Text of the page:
Random Creative Writing Challenge (Just for fun):
Trace the journey of a five dollar bill through the lives of five different owners. What was exchanged during the transactions? How much (or how little) did the transaction mean to each of the people involved?
I wrote this several years ago.
(Copyright Micheline Harvey)
Jean-Yves walked briskly across the busy intersection, dodging between the random cabs, rummaging through his pocket for his cell phone and looking at his watch. He was running late. Again. This was going to be a huge deal, he couldn’t really afford to piss off the client, not this time, so he thought that a bit of his trademark sweet talk might just fix things. He certainly knew his way around secretaries and receptionists, for so many had fallen prey to his charms. If only he could find his stupid cell phone and dial the client’s number, he was sure he could buy himself another 30 minutes or so.
He finally located the damn thing, wondering why they keep making them so tiny! He did not like the old, clunky, cumbersome cell phones from way back, but he DID like something that had at least some weight in his hand. Something that did not get lost at the bottom of his pockets so easily! As he pulled it out, avoided getting his expensive suit splashed by an impatient driver, cupped his family jewels quickly – just to check – and prepared his most sultry, sweet and low voice to charm the panties off the girl who answered all the incoming calls to MADISON, DRAKE, LLOYD & ASSOCIATES, a folded five dollar bill fell out of his pocket, fluttered out in front of him, swirled up in the whoosh of wind of a passing city bus and blew away, too fast for him to try to catch it.
Oh well, he shrugged, what’s five bucks when you make as much money as I do and are about to close the deal of the decade?
And so Jean-Yves hustled on to his appointment, speaking in hushed, syrupy tones into his teeny tiny high tech cell phone as his five dollar bill made its way down the street.
Giselle hiked the baby up higher on her hip, pulled on her purse strap and tried to untangle the many bags she was hauling with a single hand. She frowned, thinking that she’d only been a few dollars short and was unable to get her husband Steve’s big bag of veggie chips he liked so much. They were struggling a bit since the baby, and since little Trey had been basically her idea, she hated when his diapers, formula and baby food took anything away from Steve. Her husband did not ask for much, and he had not been ready for a baby. He kept telling Giselle that they should wait, just a couple of years, for him to get a raise and her to find a job. Instead, she had stopped taking the pill without telling him and presented Steve with the fait accompli. He had freaked out a little, but had been nothing but supportive throughout her entire pregnancy, taking on extra shifts and doing odd jobs on the weekends in order to be able to get her anything she wanted, or needed.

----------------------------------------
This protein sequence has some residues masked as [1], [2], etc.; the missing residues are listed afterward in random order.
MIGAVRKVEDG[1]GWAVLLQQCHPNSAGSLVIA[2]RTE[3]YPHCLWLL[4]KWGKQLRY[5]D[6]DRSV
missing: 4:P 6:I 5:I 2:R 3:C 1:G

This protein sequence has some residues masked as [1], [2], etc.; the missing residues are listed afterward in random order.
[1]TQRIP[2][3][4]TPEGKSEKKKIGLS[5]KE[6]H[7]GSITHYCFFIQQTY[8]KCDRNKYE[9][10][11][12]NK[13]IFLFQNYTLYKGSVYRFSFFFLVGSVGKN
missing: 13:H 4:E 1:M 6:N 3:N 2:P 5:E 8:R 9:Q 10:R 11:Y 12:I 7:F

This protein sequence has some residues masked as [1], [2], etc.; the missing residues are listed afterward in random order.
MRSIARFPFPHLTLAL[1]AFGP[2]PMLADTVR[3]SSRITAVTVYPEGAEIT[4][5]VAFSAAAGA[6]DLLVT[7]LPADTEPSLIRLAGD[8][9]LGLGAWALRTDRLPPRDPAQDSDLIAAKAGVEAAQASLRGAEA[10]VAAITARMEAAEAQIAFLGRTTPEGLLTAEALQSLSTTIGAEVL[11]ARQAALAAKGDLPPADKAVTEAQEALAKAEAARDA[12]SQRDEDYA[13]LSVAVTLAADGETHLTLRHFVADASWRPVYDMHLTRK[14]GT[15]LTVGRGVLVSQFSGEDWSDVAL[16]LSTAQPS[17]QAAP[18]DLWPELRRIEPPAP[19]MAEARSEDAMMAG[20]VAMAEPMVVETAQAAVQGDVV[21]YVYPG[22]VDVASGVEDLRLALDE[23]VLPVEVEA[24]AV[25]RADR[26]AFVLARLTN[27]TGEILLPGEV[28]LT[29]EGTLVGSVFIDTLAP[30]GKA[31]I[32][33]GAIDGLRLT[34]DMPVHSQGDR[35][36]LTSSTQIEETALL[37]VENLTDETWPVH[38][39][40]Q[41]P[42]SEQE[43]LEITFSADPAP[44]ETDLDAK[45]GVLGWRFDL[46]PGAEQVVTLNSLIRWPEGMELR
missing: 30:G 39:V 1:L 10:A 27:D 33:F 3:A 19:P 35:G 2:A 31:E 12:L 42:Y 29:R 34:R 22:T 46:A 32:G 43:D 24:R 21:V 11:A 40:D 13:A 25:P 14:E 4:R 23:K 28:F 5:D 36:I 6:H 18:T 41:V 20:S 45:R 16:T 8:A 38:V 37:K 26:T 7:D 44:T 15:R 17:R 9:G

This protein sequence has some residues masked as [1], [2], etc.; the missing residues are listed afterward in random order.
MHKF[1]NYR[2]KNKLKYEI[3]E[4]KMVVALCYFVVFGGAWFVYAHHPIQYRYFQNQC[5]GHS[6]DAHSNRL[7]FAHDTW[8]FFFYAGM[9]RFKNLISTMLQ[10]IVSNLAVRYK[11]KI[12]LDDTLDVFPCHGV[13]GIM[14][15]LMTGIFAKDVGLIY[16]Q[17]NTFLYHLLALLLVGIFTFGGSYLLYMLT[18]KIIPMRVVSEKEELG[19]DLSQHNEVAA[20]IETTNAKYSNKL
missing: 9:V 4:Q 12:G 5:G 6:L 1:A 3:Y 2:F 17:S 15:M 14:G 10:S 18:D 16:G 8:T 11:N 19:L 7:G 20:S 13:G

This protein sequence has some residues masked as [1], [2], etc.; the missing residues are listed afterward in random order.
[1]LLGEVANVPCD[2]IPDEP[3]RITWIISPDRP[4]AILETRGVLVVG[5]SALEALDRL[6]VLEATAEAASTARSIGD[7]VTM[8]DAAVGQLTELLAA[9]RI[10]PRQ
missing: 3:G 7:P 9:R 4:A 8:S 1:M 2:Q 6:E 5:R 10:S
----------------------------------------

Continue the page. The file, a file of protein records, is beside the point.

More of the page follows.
The baby sneezed, dousing her entire left shoulder with snot and drool and broke out in a curious little giggle, bouncing up and down on her sore hip and stretching out his little hand.
Giselle could not figure out what he was reaching for, until she realized that little Trey had found a five dollar bill, stuck in the branches of a thick shrub!
That’s my baby boy, she thought, smiling. Giselle looked around to see if anyone seemed to be looking for a missing bill and, seeing no one, she slipped it into her bag and headed back to the grocery store to get Steve a bag of his favorite chips.
Kat made a funny face at the baby in the woman’s arms as she bagged her purchase and handed her the change from her five dollar bill. The baby yelled, laughed, vibrated against his mother’s shoulder and let a long strand of bubbly drool fall onto the conveyer belt that led to the cash register. Kat wrinkled her nose as she fished around for the paper towels to wipe it off.